As the economy rebounds and hiring increases, risks to employers also increase with every new employee added to their organizations. Who are these potential hires, where have they worked, where did they go to school, and do they have a relevant criminal history to consider? Employment background screening helps employers identify qualified applicants and helps mitigate risk by improving workplace security and safety. According to the 2014 HireRight Employment Screening Benchmark Report (“2014 Benchmarking Report”), 88 percent of survey respondents reported that employment screening exposed a job candidate who lied on a resume. The benefits of having a thoughtful and effective background screening program are illustrated by the example of one company whose background check revealed that a seemingly stellar candidate for an executive position had actually defrauded his previous employer in the amount of $500,000. Background checks help enable organizations to make informed hiring decisions and to help ensure the most qualified applicants are hired.
Security as the Screening Gatekeeper
Although background screening is part of the hiring process, it’s often a shared responsibility between human resources and security departments. A highly effective screening program can be developed where HR and security, along with the organization’s legal counsel, work together to create, develop and maintain a screening program best suited for the organization. It is vital to consider the complexities, including: verifying credentials and qualifications; properly identifying and evaluating criminal history or security risks; complying with all federal, state and local laws and regulatory requirements; consistency and non-discrimination in application; and providing a positive candidate experience. When the HR, security and legal teams are working independently as islands of functionality, it can lead to inconsistent, ineffectual and/or potentially non-compliant screening, thereby creating potential security and compliance risks. By working together cohesively with HR and legal, the security team can also function as the final gatekeeper to help ensure that the organization is screening in accordance with its policies and that every candidate has properly cleared the company’s background check standards.
Technology Solutions: Screening and Access Control
Technology solutions continue to offer new ways to manage screening, such as integrating background screening systems with both HR recruiting systems and security badging and access control systems. For example, access control software can be set up so that it will not allow a company access badge to be issued to a new hire, or even a vendor or temporary employee who works in the company facility, until that person has cleared the background check. In this way, organizations can leverage technology to help ensure that steps are not missed in the background check and hiring process.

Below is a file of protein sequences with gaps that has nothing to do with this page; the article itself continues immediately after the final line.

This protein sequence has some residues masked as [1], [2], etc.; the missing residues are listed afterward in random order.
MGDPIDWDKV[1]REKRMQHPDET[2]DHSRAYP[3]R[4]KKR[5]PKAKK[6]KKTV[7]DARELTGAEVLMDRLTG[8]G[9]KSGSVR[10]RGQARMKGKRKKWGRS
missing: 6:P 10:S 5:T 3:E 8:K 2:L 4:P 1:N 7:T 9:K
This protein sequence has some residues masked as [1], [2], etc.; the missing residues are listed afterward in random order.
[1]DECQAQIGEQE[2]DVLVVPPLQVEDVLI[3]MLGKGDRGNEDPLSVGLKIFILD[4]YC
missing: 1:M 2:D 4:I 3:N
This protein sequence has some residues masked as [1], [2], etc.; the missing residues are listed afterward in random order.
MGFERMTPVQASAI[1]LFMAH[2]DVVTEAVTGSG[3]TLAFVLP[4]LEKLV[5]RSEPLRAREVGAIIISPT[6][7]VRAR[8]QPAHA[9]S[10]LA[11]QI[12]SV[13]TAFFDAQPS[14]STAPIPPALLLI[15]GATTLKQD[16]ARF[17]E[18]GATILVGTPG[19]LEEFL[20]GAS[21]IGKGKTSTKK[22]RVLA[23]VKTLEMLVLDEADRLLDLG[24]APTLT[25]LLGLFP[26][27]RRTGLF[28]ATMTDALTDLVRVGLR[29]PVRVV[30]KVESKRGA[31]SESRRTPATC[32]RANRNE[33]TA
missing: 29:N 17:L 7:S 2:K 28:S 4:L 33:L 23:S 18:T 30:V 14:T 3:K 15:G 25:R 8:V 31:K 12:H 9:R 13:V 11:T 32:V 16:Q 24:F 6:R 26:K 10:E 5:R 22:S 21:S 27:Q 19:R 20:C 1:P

Mind the Gaps: Don’t Make These Common Screening Mistakes
While industry data indicates that most employers today are conducting some form of employment background screening, many employers have significant room for improvement in their screening programs. The risks of an ineffective program can be substantial; for example, negligent hiring cases have had verdicts of up to $45 million, and employers have lost more than 79 percent of negligent hiring cases.
Global Screening: According to the 2014 Benchmarking Report, only 15 percent of all respondents conduct global screening to verify the qualifications and check criminal histories of candidates who have been educated or worked in other countries (although that number increases to 33 percent for large companies). Since the vast majority of companies are not screening their employees with international experience, they may be increasingly vulnerable to unqualified applicants and/or security risks.
Contingent Workforce Screening: The contingent workforce, including temporary workers, contractors and vendor employees who have access to a company’s facility, personnel or data, makes up a critical part of the workforce. Those individuals often aren’t screened at all, or to the same standards as permanent employees. For example, the 2014 Benchmarking Reportfound that only 32 percent of respondents screen their contingent workforce. Often, the reason the contingent workforce isn’t screened can be that these individuals don’t get hired through the same on-boarding process as company full-time employees. They’re instead contracted through individual departments, such as the IT, accounting or marketing departments, or are hired through staffing agencies, and as a result, bypass the normal hiring procedures. Security therefore can serve as the final gatekeeper to ensure proper screening is completed for all workers before access badges are issued.
Recurring Screening: Some organizations periodically re-screen existing employees after-hire in an effort to help reduce the employer’s long-term risk by keeping better informed through the life of the employment relationship. However, the 2014 Benchmarking Report found that only 20 percent of organizations re-screen employees after hire. Staying informed of relevant employee conduct during the course of employment can further help an organization to mitigate risk and protect against negligence lawsuits.
Drug Testing: While drug and alcohol screening can be an important part of screening both before and after hire, only 58 percent of the 2014 Benchmarking Report’s survey respondents indicated their organization conducts drug and/or alcohol testing – leaving an estimated 42 percent who are not. Drug use can cause significant workplace security and safety concerns, as well as impact employee productivity and effectiveness, so it’s a step that shouldn’t be overlooked in the screening process.